-Increase the plasma concentration of Bicarbonate, initially via the kidney.


Metabolic acidosis is compensated by what function?

-the lungs increase ventilation
- the kidneys can also begin to form new bicarbonate ion to extracellular


When does respiratory alkalosis occur? And what process begins to compensate for it?

-decrease in [CO2]
-caused by hyperventilation
--reduce plasma HCO3 by increased secretion into tubular lumen


Metabolic alkalosis occurs with what and is compensated how?

-increased plasma [HCO3]
--compensated by decreasing ventilation and increasing bicarbonate ion secretion into the tubular lumen


What are two buffer systems in the body, and what else can function as a buffer?

-proteins act as buffers


What buffer system is the most important buffering system in the renal tubular fluid?

-phosphate buffer system as it is closer to the optimal operating pH.


Compounds that dissociate incompletely into H ions and conjugate base are members of what compounds?

-Weak acids, incompletely dissociate
-Strong acids completely dissociate


The bicarbonate buffer system consists of a bicarbonate buffer salt and what other component?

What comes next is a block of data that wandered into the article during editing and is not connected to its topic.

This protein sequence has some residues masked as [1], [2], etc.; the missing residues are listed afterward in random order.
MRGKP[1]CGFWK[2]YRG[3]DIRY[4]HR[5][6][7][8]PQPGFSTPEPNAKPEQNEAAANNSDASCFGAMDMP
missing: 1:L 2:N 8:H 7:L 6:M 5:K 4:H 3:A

-weak acid


Primary active H secretion uses H ATPase and occurs in what part of the renal tubules?

late distal tubules with intercalated cells


Most bicarbonate reabsorption occurs in what part of the renal tubule?

- proximal tubule


What occurs with a decrease in bicarbonate ion and results in the decrease in the ratio of bicarbonate ion to carbon dioxide in the extracellular fluid?

- Metabolic Acidosis
--as the bicarbonate ion level is being decreased


Respiratory alkalosis due to a decrease in CO2 caused by hyperventilation is compensated for by what mechanism?

- renal excretion of bicarbonate ion


What is the effect of Glutamine if it is absorbed into the tubular cells?

-glutamine degrades into 2 ammonium ion and 2 bicarbonate ion.
-new bicarbonate is reabsorbed
-ammonium secreted by Na anti porter
-ultimately buffers the H ion concentration


What does "new bicarbonate ion" refer to?

-production of excess bicarbonate in the tubular cells, as H ion is forced to combine with phosphate or ammonia in the lumen